Sacha Westerbeek is working for the United Nations children's agency, Unicef, in Sudan's strife-torn region of Darfur. She is writing a diary for BBC News Online about her experiences.
Sacha is sleeping in riverbeds to avoid air strikes
She is currently travelling in the rebel-held north of the region, supporting Unicef's immunisation campaign.
The polio campaign is targeting some 50,000 children in the north and a similar campaign against measles starts next week, with the aim of reaching 150,000 children.
Monday 30 August
The Darfur area is so neglected - but it is worse than I expected.
It really hits you though - it is like going back to the Stone Age.
The big difference between the north and the south is the weather conditions. It is very dry in the north and the rains are very serious in the south.
There is a serious drought here.
In this area people do not gather together in IDP [internally displaced person] camps. They are IDPs - but they are scattered.
People have left their villages of origin. They have all scattered into the bush, into riverbeds.
They are hard to reach.
There has been no infrastructure in the region since the last government came to power in the 1980s. There are no roads, no health clinics, no schools - almost nothing.
People who made big money are living on grass, they give up their BMWs to fight here as a rebel
The area is completely cut off. We have to find our way through dry riverbeds, with the advice of local people.
A local woman asked me if I could accompany her to a house nearby, where there were two children who had been injured in air strikes.
I feel bad I couldn't check, but I had to get back before dark because car lights put people at risk. And I am not a doctor.
I am sleeping in dry riverbeds so as to be a little bit out of the village. There are still air attacks and the villages are easy targets.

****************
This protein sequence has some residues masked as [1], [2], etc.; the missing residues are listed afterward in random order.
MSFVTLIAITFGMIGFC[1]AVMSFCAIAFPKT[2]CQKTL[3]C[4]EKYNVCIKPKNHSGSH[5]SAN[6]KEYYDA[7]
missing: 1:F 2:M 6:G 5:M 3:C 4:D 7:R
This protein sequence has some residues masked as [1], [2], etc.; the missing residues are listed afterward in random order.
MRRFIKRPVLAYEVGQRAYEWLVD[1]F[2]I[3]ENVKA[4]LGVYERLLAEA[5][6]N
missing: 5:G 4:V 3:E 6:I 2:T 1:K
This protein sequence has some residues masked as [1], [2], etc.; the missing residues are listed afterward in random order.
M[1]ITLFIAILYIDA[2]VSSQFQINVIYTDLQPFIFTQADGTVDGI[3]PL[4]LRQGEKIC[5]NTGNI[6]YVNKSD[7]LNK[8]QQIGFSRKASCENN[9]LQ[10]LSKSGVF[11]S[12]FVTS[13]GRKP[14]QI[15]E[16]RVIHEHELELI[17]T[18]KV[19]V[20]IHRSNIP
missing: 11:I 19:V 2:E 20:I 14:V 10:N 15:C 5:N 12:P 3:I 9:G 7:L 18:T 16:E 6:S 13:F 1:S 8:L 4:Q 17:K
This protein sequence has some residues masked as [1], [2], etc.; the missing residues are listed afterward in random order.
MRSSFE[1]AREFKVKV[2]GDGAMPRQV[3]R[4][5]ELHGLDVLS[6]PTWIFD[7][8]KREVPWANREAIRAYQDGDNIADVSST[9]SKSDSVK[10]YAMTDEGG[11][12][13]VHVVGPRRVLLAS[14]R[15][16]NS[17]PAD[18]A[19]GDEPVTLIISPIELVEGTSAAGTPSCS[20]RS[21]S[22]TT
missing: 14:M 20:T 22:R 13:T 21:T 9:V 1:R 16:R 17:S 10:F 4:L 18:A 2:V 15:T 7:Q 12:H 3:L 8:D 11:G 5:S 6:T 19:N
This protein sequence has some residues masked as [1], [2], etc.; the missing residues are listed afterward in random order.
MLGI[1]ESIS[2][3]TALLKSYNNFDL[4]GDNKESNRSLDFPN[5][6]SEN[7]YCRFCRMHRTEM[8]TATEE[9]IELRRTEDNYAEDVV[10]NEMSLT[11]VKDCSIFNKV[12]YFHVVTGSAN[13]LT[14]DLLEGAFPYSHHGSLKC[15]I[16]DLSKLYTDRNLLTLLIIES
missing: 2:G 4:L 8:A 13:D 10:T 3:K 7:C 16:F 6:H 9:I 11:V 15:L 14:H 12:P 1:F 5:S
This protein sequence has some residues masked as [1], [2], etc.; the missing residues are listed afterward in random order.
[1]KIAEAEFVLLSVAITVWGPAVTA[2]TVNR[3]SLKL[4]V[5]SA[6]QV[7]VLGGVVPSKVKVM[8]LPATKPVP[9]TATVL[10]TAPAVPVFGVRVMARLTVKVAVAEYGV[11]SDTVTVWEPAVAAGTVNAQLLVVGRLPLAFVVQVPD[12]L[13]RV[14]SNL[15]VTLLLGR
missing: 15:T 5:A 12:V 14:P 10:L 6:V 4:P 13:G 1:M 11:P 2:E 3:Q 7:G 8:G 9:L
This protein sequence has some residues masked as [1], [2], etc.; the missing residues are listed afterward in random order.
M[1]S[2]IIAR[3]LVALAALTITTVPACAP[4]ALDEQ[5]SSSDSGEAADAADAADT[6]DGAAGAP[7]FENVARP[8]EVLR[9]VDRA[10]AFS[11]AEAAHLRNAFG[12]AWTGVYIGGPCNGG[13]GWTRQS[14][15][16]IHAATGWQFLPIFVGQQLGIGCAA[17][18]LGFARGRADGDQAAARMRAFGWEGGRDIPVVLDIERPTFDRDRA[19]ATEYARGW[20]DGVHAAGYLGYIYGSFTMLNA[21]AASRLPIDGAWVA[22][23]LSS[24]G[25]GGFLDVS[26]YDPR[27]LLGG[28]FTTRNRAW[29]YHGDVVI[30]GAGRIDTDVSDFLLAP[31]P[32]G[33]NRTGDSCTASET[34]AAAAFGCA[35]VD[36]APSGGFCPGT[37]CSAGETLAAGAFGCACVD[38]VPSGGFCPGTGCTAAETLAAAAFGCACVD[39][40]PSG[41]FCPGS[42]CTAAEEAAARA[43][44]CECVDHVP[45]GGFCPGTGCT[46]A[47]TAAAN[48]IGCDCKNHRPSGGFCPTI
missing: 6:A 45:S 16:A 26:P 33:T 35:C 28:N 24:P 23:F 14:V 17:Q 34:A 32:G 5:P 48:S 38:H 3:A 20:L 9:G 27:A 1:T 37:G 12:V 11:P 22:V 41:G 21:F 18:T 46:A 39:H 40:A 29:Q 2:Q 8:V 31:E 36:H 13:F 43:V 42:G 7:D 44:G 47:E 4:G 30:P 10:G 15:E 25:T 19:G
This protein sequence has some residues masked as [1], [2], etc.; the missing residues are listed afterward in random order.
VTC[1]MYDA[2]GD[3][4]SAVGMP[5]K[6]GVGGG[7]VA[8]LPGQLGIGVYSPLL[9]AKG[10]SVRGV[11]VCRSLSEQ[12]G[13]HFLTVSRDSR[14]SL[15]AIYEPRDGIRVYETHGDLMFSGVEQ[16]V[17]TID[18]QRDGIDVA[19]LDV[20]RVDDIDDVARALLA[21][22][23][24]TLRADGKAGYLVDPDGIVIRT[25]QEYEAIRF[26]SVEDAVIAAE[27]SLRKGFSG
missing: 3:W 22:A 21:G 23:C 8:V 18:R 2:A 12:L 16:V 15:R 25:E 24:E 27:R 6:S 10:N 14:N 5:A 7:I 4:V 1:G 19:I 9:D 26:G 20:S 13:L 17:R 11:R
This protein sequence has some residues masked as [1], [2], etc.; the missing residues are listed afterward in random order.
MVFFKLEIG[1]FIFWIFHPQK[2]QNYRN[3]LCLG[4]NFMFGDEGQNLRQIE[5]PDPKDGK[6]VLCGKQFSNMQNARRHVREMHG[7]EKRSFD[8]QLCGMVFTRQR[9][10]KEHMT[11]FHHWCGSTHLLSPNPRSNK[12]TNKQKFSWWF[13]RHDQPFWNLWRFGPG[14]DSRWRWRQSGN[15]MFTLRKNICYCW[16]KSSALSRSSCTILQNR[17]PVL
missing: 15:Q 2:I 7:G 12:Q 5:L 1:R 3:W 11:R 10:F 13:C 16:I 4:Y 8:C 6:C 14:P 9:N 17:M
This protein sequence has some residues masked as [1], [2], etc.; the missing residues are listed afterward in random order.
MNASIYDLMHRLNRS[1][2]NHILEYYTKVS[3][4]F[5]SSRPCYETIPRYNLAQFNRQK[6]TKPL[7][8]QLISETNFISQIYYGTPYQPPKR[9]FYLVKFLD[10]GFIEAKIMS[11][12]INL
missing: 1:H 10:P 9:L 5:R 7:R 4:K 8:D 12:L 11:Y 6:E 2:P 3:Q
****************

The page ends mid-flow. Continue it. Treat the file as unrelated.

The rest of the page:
People are very disappointed in the government.
One of the reasons the SLA [rebel group] is standing up to the government is because of the unbearable situation.
They faced bombings. Later, the Janjaweed [pro-government militia] came to loot - and took everything.
The people here have one thing in common - the desire to live in peace and freedom.
Highly educated people - university students and lawyers - all came back to Darfur from abroad or from Khartoum to fight for justice.
Even people who made big money are now living on grass.
Sunday 29 August
Since time is running short and there are only two of us (Dr Samson and me), we have to strategise on how we can reach all the villages in the area for the polio immunisation.
Logistics are a challenge. We brought 64 gallons of diesel, but it is going down rapidly due to the distances we travel in the sand.
It has been decided that we should split up and I'll be responsible for the training of teams in six villages. I have a teacher - who is now out of a job since no schools have been operational since last year - and someone who knows the villages with me to assist with the identification of the immunisation teams and the translation of the training.
Up to 50,000 people were targeted for polio immunisation
In the early morning, Dr Samson gives me a quick training on polio immunisation. It feels strange. I've never imagined myself a health worker, but now I will be - at least for one day.
The training sessions are not going too badly I think and we manage to locate many people for the training although it takes ages for them to show up as they are working in the fields or hiding in places far away from the villages as they are afraid of attacks.